I have a modest goal: write some fiction. Instead of actually working toward accomplishing that goal, I’m going to obsess about the toolchain and other externalities used to support this endeavor.
I will use revision control. By an accident of history I will be using git.
I will use a text editor. Since I don’t want to have to run into frictions from modal editing while fiction writing, I will be using Emacs.
If fictions were primarily distributed and displayed as plain-text files, I’d be good to go. They aren’t, and I would like to at least attempt to send this higher up the food chain, ending in either a Microsoft Word Document or PDF.
Say, LaTeX makes some nice pdfs. While it manifestly does not suck, and AucTeX is the bee’s knees, I want to do whatever I can in the way of premature optimization to tilt the ratio of writing to formatting heavily in writing’s favor. LaTeX is formatting heavy, so I’d like to avoid that.
Docbook XML also suffers from the same issue. It is a well-specced and quite nice document format. And while nxml- mode is bar-none the premier way to edit straight XML, sorry, it ain’t happening.
So, what essentially plain-text formats can I convert to either LaTeX or Docbook XML, which I can then use to produce my output format of choice? As of this writing, I see three viable options:
org-mode ships with emacs, and is great. Writing novels in it would be orthogonal to its original purpose in note-taking and agenda-organizing. It only exports LaTeX/PDF, not Docbook. While it may work, I think successive options are more promising.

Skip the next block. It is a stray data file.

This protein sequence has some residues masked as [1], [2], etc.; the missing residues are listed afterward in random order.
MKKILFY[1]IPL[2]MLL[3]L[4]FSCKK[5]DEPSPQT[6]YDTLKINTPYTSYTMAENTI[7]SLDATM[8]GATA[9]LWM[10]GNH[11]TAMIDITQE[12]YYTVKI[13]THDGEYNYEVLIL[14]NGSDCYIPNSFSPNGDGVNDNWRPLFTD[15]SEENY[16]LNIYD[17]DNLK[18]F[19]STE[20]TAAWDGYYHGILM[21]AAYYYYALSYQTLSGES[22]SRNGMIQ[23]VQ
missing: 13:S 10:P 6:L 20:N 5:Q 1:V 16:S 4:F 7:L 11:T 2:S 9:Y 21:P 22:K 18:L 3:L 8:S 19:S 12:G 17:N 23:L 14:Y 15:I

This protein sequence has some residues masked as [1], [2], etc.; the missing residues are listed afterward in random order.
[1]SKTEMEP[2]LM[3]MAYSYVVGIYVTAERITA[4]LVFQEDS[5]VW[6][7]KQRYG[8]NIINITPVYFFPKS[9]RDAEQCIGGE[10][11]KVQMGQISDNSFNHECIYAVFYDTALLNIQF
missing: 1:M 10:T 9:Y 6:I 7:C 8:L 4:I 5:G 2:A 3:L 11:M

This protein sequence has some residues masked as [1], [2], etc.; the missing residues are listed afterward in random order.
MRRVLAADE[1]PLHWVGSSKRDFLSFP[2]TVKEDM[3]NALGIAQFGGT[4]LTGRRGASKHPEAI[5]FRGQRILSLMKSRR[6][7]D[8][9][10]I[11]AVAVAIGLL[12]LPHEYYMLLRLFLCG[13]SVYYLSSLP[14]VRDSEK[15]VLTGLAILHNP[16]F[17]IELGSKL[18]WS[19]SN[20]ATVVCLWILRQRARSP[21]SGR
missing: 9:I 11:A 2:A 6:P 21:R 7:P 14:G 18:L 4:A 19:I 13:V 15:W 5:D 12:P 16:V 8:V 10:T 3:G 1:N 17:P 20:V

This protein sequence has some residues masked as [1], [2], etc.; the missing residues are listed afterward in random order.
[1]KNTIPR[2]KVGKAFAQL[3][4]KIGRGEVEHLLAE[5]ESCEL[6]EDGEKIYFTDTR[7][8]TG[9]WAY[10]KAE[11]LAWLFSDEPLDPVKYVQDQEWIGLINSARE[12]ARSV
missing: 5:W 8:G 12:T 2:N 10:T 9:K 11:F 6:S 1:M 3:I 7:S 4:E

muse-mode is designed from the ground up for publishing, not note-taking. It exports both LaTeX and Docbook. This would probably be my first choice, except for one thing: its wiki syntax.
It seems asinine of me to start complaining about a wiki syntax now. I mean, isn’t that the whole point of this exercise, to find a wiki-like syntax I can convert from? Right. I’m not complaining about a wiki syntax, I’m complaining about this wiki syntax. All in all it’s not necessarily a bad one, but it is a domain-specific language for this mode only. It enjoys no reuse outside of this particular application. If the third option didn’t exist, I’d probably use it anyway.
But we have markdown, and the magical frobnicator that frobnicates markdown into a potpourri of other formats: namely, pandoc. Markdown mode is pretty handy, and I’ll probably end up writing a simple minor-mode or git-hook bash script for automating the pandoc conversions.
I’ll let you know how this turns out.